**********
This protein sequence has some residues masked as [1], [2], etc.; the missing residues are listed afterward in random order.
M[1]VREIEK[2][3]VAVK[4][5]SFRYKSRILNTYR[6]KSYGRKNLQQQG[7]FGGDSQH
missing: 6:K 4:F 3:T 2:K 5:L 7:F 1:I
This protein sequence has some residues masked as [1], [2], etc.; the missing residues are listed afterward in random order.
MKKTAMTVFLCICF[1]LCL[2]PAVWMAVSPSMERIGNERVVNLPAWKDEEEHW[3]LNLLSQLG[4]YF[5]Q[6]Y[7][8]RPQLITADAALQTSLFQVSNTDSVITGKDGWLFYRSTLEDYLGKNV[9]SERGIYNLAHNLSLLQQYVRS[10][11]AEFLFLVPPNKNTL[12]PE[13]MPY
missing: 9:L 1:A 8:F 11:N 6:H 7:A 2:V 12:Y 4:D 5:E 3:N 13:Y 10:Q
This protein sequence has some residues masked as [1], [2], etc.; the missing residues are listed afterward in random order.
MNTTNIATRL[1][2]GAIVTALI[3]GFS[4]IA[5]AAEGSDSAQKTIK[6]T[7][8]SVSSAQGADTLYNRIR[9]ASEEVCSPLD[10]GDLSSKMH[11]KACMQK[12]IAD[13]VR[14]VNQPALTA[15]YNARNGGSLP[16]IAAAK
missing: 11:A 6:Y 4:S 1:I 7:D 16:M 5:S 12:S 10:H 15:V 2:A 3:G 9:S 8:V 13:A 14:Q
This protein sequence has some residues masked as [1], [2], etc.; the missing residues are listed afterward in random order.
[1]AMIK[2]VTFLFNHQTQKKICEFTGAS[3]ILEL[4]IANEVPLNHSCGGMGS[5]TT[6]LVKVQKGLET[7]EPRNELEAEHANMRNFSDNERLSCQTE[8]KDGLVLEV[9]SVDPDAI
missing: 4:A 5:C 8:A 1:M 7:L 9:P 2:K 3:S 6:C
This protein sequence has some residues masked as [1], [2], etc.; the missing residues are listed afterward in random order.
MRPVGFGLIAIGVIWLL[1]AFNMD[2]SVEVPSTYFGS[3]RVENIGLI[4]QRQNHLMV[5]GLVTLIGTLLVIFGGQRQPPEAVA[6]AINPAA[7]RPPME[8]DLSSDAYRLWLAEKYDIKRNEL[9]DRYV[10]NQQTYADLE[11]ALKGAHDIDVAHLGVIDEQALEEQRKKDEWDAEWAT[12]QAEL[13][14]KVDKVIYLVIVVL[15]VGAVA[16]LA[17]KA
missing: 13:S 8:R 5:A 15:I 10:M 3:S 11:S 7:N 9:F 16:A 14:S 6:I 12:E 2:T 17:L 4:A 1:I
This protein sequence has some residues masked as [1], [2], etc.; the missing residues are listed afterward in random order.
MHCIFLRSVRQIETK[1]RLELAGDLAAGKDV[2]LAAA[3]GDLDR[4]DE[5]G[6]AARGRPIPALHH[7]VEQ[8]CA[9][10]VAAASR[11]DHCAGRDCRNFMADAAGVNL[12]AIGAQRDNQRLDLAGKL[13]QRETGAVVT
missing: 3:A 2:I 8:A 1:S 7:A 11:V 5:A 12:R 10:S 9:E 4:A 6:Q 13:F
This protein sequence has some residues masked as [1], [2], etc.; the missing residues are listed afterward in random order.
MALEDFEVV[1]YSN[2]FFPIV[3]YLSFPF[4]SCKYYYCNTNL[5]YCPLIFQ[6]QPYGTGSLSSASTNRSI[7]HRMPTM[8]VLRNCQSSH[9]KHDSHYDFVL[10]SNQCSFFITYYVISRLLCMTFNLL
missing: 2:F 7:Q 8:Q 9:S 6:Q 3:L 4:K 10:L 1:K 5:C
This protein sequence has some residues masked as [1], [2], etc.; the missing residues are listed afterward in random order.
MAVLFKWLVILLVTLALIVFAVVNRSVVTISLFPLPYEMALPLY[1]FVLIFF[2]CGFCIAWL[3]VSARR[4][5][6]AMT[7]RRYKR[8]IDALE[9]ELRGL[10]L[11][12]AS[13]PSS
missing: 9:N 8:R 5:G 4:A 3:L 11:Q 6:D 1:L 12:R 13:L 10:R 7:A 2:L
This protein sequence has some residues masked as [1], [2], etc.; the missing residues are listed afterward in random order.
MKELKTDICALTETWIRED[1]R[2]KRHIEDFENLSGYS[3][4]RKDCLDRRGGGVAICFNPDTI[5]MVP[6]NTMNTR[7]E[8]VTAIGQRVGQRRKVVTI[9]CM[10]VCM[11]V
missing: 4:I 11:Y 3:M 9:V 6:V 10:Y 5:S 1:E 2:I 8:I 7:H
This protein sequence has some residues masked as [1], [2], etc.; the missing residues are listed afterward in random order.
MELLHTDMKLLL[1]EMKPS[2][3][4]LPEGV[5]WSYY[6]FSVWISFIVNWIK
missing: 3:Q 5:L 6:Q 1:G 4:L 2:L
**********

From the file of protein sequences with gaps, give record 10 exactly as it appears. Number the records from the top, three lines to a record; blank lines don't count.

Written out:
This protein sequence has some residues masked as [1], [2], etc.; the missing residues are listed afterward in random order.
MELLHTDMKLLL[1]EMKPS[2][3][4]LPEGV[5]WSYY[6]FSVWISFIVNWIK
missing: 3:Q 5:L 6:Q 1:G 4:L 2:L